Thanks to the recent boom in the number of share offices, running your own business in Tokyo has never been easier (or cheaper). More than just an address, share offices are buzzing with opportunities to create, collaborate and grow your business with the support of like-minded entrepreneurs.
The idea of collaborative community is central to the vision of Ryozan Park, a recently-developed shared office space in Otsuka built by Scotland native Rachel Ferguson and her husband Noritaka Takezawa.
Ferguson says, “We encourage friendship and collaboration – bring out the whisky at the end of the day with the people in the office and find out what they’re working on.”
The office encompasses three floors (four, including the rooftop garden), each with a separate yet integrated function so that users can easily move between them.
The top floor, called FAMILY, combines a flexible childcare and work space that allows parents to spend time on work or study at the same time as the kids play in an adjacent area, supervised by childcare professionals. Parents have access to office equipment while the kids can make use of the toys, books and sleeping capsules.
Each little family becomes part of the ‘Kosodate village’ community and contributes to the nurturing of all the children, as well as supporting parents in their personal activities.
Located on the 6th floor, CORE is a spacious café and office with a bright lounge, meeting space, a sunny reading deck with beanbags plus a kitchen. There are also individual study booths if you want more privacy.
CORE’s wide, open-plan layout allows users to freely interact with other members while also offering enough personal space to be able to focus if they need. Like the other floors, CORE is well-equipped with all the necessary office amenities and provides a reliable business address for much lower overhead than a private office rental.
The interior is filled with objects from Rachel’s homeland; old paintings of windswept moors and brooding relatives are mounted alongside deer antlers above antique cabinets. Draped with tartan throws, the big burgundy leather couches in the lounge area seem perfect for informal, whisky-led conversations that could turn into a rewarding partnership.
Downstairs on the 5th floor is FOCUS, which has 12 individual offices that provide a more traditional, fixed space for companies with several employees. There’s also a meeting room, communication space and even a micro-gym. Each lockable office is private, though the glass panel walls still tap into that supportive culture at the heart of Ryozan Park.
“Being in a space specifically designed for work is very important”, says Ferguson. “Working from home can be a very lonely experience. At Ryozan Park you are surrounded by dynamic, hard-working individuals. It’s a really motivating atmosphere.”
Already the office has seen cases of collaboration and resource-sharing among its diverse range of professionals. “Having a wide spread of specialists in the office: lawyers, educators, tech wizards, marketing pros, and designers, not to mention multi-linguists in an open collaborative environment means that tenants can enlist each other’s help and advice when they need it.”, says Ferguson.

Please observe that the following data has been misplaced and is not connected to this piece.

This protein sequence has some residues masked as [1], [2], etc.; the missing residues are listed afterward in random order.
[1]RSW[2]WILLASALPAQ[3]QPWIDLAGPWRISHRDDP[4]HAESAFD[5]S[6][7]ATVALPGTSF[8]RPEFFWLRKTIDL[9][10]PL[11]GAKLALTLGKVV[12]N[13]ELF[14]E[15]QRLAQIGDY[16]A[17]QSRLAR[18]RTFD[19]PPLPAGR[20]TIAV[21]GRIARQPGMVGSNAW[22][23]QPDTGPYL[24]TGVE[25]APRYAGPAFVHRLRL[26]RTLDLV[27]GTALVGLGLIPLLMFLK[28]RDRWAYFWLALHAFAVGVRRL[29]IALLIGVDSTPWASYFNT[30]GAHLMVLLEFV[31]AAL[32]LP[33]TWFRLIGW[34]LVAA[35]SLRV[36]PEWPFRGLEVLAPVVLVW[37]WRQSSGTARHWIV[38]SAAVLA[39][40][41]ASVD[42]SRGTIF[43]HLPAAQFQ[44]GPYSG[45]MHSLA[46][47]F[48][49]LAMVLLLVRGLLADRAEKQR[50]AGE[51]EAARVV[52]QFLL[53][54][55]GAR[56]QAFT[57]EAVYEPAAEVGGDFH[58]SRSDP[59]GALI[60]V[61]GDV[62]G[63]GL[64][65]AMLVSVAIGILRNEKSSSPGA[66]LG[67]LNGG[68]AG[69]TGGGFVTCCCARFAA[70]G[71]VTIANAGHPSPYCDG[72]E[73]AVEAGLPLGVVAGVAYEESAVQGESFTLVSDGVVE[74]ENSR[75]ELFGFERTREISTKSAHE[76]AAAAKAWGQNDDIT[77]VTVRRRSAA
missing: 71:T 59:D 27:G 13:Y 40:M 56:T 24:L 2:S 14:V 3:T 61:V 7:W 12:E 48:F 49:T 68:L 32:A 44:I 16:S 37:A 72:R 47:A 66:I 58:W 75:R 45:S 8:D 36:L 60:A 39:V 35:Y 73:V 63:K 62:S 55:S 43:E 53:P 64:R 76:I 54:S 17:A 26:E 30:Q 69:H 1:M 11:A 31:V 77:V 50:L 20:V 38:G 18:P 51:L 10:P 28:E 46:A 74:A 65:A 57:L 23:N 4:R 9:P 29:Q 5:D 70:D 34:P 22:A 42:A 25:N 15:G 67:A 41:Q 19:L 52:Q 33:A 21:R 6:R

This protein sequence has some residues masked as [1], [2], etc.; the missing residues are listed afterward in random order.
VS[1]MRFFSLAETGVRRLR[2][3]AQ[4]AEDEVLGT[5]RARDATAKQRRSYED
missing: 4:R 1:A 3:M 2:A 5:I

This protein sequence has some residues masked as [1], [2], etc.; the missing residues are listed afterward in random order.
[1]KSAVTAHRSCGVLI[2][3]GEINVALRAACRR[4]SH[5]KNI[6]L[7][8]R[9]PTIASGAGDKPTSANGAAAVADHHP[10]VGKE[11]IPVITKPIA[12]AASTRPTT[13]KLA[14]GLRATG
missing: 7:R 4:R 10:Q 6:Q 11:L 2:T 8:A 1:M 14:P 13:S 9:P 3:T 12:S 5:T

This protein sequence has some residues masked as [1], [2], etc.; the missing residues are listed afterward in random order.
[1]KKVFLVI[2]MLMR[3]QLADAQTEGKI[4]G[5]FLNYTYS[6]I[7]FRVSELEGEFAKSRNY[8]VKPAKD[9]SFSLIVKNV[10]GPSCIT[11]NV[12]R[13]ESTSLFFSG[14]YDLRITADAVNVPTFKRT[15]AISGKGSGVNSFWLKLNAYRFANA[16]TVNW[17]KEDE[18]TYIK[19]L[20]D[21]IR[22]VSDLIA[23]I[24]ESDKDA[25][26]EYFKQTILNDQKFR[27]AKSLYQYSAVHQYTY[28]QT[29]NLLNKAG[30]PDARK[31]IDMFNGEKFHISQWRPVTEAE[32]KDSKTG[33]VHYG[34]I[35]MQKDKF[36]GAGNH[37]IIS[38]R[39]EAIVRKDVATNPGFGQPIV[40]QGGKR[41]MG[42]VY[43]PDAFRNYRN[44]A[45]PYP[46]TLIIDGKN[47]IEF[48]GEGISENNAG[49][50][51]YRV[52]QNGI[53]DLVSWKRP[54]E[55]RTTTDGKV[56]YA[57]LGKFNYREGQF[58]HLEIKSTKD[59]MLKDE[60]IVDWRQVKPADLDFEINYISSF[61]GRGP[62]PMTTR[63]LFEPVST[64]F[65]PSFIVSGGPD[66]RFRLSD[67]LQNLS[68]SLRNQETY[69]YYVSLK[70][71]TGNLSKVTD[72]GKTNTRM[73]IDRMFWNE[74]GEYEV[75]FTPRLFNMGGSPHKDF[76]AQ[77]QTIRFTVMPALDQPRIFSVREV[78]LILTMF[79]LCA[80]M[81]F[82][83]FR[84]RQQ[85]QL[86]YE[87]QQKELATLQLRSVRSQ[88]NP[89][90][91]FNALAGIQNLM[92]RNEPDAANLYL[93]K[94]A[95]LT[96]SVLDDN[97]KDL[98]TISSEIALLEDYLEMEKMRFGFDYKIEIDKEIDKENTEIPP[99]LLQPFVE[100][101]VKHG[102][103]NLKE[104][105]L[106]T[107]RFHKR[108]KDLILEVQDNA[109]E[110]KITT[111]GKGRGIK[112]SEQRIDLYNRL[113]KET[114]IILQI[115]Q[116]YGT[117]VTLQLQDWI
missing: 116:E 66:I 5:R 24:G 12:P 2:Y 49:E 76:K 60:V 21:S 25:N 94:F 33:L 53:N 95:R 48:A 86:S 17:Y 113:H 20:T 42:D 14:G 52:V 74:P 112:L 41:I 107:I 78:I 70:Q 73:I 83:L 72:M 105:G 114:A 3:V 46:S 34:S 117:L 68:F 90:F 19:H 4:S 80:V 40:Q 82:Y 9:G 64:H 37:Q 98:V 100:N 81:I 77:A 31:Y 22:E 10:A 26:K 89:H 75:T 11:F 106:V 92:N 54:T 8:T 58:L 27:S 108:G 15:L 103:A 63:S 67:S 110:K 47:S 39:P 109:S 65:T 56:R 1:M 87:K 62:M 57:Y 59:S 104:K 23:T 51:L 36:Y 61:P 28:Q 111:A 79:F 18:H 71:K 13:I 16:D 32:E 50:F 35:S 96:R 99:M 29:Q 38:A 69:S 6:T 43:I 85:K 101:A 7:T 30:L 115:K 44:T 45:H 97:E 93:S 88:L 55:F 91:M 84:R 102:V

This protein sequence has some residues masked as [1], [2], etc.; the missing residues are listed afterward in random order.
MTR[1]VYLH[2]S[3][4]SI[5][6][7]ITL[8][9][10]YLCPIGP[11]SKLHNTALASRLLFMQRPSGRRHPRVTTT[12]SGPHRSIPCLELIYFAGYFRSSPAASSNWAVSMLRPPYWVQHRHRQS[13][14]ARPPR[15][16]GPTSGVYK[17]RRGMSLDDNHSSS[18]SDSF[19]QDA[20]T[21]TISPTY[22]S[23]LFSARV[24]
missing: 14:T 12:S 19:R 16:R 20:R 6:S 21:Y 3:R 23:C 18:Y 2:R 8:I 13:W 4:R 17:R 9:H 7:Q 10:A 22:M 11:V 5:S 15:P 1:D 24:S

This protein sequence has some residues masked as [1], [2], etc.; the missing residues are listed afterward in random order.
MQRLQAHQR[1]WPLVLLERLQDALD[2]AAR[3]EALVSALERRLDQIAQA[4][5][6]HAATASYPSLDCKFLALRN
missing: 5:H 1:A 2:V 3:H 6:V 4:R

But in a country where apparently rigid social hierarchies still dominate the majority of business practices, can the collaborative working model gain a lasting foothold?
Ferguson believes it definitely can; “People are ready to move out of the old structures and create their ideal work-life balance. That’s why there’s been such a boom in share offices recently.”
“When we started creating the Otsuka office, there was only one other ‘family-style’ office in the city. In the last year a few more have popped up. Young families and individuals in Japan are beginning to design their own lifestyles in a way their parents couldn’t dream of.”
People are ready to move out of the old structures and create their ideal work-life balance.
Ryozan Park taps into the emerging desire for change among Japanese young workers disillusioned with the traditional corporate pathways set out for them. It provides a space for people who are choosing to do things differently, bringing them together to create a community that is expanding beyond the walls of the office.
The Otsuka office of Ryozan Park is in fact the second share office owned by Rachel and Noritaka. It started as a share house in nearby Sugamo which also provides office space for businesses including tech startups, NPOs and educational projects. Since the house opened in 2012, five couples who met there have gotten married, as well as other couples who met through the Ryozan Park community.
The husband and wife team are now planning to open a special share house for couples as well as a shared vacation resort in the countryside. Who knows what new business ideas, relationships and friends will come from these new ventures? As Ferguson says, “The power of collaboration is next to none!”
WEB: Ryozan Park
3 minute walk from Otsuka Station.